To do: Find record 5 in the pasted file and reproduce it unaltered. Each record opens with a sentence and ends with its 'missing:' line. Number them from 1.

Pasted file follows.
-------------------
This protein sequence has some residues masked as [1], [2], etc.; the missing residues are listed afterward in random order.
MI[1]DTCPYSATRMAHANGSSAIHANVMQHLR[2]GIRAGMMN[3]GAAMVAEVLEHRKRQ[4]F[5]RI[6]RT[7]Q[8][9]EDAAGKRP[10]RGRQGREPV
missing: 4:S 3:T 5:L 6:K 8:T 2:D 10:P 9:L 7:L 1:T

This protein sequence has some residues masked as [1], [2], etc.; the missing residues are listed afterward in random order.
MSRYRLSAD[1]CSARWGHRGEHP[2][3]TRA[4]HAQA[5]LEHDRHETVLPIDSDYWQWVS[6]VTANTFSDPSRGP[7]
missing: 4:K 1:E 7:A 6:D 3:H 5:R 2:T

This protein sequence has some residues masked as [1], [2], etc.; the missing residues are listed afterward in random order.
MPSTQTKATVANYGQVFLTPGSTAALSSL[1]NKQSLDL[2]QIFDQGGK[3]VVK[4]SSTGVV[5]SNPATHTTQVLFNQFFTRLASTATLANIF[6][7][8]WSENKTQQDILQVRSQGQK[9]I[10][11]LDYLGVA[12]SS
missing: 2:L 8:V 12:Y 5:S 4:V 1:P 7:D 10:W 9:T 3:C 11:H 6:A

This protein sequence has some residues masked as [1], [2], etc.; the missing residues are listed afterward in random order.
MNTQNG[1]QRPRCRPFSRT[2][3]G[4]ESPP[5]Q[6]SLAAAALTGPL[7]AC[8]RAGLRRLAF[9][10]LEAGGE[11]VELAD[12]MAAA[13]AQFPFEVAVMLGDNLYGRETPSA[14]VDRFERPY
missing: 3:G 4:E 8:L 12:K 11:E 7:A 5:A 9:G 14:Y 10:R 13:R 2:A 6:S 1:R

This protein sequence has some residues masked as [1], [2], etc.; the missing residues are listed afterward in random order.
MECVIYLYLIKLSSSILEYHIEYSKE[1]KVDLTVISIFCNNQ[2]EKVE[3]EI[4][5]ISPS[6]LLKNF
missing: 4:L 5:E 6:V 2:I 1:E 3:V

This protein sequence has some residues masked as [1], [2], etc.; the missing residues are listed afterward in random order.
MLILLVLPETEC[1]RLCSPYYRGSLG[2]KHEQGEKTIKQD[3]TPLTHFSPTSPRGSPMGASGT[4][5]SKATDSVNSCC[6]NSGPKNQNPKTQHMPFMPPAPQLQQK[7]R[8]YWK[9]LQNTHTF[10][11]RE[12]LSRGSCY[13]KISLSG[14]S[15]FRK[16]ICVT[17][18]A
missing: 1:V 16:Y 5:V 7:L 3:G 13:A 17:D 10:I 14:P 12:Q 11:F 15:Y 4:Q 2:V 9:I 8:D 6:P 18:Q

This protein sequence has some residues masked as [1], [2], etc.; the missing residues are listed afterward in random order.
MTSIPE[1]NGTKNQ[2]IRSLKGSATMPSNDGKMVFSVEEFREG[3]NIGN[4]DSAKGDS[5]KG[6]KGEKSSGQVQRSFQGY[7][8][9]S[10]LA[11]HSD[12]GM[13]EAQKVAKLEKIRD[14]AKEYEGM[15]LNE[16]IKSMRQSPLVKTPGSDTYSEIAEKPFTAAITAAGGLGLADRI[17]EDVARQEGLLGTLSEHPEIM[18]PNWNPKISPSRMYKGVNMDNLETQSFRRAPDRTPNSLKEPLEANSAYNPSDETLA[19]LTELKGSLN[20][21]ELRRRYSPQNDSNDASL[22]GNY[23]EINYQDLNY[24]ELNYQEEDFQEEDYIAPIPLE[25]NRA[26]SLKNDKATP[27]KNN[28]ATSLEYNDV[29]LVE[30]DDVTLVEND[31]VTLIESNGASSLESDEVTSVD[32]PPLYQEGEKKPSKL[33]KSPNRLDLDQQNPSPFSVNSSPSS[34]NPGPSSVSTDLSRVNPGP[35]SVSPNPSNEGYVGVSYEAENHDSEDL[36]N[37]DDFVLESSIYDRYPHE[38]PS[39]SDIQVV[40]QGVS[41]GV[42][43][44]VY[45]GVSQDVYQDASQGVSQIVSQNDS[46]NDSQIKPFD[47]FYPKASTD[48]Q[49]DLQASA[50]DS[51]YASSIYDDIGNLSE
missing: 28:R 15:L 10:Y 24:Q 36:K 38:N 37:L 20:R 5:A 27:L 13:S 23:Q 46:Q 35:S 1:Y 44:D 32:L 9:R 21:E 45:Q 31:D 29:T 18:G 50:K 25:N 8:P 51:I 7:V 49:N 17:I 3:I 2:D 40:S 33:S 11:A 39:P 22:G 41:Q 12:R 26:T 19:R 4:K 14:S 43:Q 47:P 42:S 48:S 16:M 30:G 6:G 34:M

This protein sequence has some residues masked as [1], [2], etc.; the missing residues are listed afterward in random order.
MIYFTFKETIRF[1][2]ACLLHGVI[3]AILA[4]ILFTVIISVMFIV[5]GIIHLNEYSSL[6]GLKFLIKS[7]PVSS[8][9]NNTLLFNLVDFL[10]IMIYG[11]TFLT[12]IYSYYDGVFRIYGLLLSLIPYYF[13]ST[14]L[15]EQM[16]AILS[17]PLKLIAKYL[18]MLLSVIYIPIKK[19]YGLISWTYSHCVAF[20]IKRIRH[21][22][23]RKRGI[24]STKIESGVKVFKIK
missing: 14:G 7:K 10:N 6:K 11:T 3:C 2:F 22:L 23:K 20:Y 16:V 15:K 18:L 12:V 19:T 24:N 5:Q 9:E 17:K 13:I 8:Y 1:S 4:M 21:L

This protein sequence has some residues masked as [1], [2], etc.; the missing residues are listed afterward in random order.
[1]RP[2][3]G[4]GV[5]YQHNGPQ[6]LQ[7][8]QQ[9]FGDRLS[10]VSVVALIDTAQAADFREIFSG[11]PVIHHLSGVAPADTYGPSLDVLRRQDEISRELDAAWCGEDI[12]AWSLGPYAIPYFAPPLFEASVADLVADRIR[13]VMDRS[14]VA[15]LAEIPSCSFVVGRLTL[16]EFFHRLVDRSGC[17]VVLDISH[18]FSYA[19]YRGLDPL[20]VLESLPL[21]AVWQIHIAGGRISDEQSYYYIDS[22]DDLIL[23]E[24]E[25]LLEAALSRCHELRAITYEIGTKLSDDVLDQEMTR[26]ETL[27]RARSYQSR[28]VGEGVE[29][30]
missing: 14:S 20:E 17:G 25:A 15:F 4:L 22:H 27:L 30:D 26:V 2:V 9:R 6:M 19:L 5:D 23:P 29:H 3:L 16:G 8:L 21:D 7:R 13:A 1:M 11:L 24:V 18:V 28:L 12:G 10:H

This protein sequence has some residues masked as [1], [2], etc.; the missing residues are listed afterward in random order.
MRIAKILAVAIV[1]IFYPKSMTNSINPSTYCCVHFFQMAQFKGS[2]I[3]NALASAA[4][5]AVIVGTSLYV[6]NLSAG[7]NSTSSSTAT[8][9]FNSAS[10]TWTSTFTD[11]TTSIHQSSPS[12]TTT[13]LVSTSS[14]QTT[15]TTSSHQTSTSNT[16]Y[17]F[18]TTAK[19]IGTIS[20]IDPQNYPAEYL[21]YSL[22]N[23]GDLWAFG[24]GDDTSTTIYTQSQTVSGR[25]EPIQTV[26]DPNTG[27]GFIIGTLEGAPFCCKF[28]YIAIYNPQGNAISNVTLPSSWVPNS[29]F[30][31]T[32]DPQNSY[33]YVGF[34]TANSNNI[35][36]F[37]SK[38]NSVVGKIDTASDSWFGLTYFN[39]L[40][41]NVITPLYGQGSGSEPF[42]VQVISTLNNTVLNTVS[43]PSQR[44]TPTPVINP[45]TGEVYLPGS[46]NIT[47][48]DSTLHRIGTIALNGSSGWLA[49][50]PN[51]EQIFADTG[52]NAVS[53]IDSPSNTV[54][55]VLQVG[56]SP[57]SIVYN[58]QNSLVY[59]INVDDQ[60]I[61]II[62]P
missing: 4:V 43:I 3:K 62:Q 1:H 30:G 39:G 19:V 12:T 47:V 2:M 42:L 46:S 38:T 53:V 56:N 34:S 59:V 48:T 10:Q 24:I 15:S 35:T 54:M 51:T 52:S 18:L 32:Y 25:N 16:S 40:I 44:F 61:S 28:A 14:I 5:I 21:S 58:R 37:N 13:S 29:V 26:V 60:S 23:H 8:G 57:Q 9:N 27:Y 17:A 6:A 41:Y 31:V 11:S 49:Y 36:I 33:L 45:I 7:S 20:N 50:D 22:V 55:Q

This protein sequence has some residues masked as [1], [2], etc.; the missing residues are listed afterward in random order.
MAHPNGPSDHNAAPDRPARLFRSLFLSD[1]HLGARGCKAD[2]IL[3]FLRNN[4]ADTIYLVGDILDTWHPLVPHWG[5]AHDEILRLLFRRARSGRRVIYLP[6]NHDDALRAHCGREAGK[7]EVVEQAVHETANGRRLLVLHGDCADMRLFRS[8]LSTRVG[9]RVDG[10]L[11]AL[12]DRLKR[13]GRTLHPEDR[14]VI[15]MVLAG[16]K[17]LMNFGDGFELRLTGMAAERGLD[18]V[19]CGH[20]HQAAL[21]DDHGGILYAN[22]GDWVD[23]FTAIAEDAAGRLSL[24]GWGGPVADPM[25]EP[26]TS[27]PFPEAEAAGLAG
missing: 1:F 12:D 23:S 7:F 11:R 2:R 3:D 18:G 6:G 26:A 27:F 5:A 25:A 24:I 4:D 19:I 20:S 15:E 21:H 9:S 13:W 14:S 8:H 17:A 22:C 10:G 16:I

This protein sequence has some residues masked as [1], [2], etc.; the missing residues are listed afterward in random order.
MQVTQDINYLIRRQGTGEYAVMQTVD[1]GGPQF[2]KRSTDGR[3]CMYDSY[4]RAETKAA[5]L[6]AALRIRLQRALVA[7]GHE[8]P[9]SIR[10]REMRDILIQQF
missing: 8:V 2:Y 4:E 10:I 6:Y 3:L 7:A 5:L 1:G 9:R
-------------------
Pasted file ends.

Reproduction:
This protein sequence has some residues masked as [1], [2], etc.; the missing residues are listed afterward in random order.
MECVIYLYLIKLSSSILEYHIEYSKE[1]KVDLTVISIFCNNQ[2]EKVE[3]EI[4][5]ISPS[6]LLKNF
missing: 4:L 5:E 6:V 2:I 1:E 3:V